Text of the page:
Rajah said he gets very nervous whenever a politician says, “I’m going to take you to this school.” Rejecting a politician’s pet project could jeopardize the future of all of A Better World’s projects in the region.
In the case of Tunika Hassan Tabin, the structure was dilapidated and dangerous, and the schools’ tents were some of the shabbiest yet, he said.
“I started thinking to myself, ‘What is the self-worth of the students who go there?’”
A Better World’s local partners have pet projects of their own they would like Rajah to consider.
Zahir Aslamy, an independent building contractor and director of Rostahi Agency for Rehabilitation of Afghanistan, attempted to persuade him to support a project at Fathemi Balkhy Girls High School in the city Mazar-i-sharif.
By Afghanistan’s standards, Fathemi is a palace with a pink dome and ornate green and gold pillars.
But head to the back of the school, and Fathemi loses some of her lustre. A half dozen tents have been set up in an area normally reserved for drainage. In the absence of desks, girls sit on green plastic chairs or whatever else they can find at home.
Aslamy favours investing in Fathemi over rural schools because it is larger and offers only two shifts. A girl attending a two-shift school may study for four hours daily, while a girl attending a three-shift school may study for two. Teachers at two-shift schools have more instructional time, he said.
Aslamy added it’s difficult to persuade good teachers to work in rural village schools, which lowers the standard of education.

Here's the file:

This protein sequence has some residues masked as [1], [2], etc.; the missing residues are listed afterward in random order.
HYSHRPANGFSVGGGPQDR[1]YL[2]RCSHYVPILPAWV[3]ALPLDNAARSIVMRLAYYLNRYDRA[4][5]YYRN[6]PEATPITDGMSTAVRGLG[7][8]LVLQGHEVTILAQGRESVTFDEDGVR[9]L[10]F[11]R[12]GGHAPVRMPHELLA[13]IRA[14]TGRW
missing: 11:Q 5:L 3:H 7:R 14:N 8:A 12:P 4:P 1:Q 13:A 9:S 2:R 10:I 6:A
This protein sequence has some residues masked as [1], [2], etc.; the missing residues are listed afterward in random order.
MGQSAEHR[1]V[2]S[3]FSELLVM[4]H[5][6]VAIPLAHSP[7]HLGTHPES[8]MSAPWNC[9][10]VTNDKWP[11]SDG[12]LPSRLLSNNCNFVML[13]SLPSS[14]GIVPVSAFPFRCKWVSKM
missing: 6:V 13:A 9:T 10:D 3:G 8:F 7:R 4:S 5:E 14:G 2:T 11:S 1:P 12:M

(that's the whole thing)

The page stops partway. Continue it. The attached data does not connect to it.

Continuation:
A three-shift school, coupled with poor teaching qualifications, is bad news for students who hope to attend university, he said. Of the 62,000 students who recently wrote the university entrance exams, only 38,000 passed.
The only alternative open to the 25,000 students who failed to make the grade are private universities, which are prohibitively expensive for most Afghans, said Aslamy.
“There are so many Grade 12 graduates working as day labourers because they don’t have the money to attend private universities,” he said.
Larger schools give students from poor families the best chance to attend university, concluded Aslamy.
Rajah said Aslamy’s points are valid, but building more classrooms at Fathemi is a tough sell to his donors when there are so many other schools, such at Tunika Hassan Tabin and Kinara Secondary, that have nothing.
“Sometimes you make these visits to satisfy your local partners,” said Rajah.
Rajah and Lehndorff would also like to build on the relationship they’ve formed with previous recipients, including Niswan II Girl’s School and Arabkhana High School.
After his 2009 visit to Afghanistan, Rajah gave Nisswan II $50,000 to build six new classrooms and refurbish 12 others. Now the school is looking for another four classrooms.
Rajah said he is aware of the risk of A Better World spreading its funds too thin with each completed project.
“The idea is to put a little bit every year so that we can come back and make sure something has happened,” he said. “But the bulk of our money will go towards new projects.”
Lehndorff said it’s challenging to set realistic goals when confronted with so many options.
“I know our priority is to build classrooms, but can we not be building capacity in the schools that are functioning well?” she asked. “It’s very hard to weigh your priorities . . . . I wish I could do both.”
Tunika Hassan Tabin and Kinara Secondary will be A Better World’s top priorities in Afghanistan for 2011-12. Both are in desperate situations and both are considered important by Jowzjan’s ministry of education. If A Better World receives donations for its 100 Classrooms in Afghanistan project, that’s where they’ll be headed, said Rajah.
“I read a statement just before I came: ‘You cannot do everything at once, but you can do something at once.’
“It’s a good quotation when you come to a place like this. If you want to do everything at once, it’s impossible. But maybe we can do something at once, and that’s what we’ll move on.”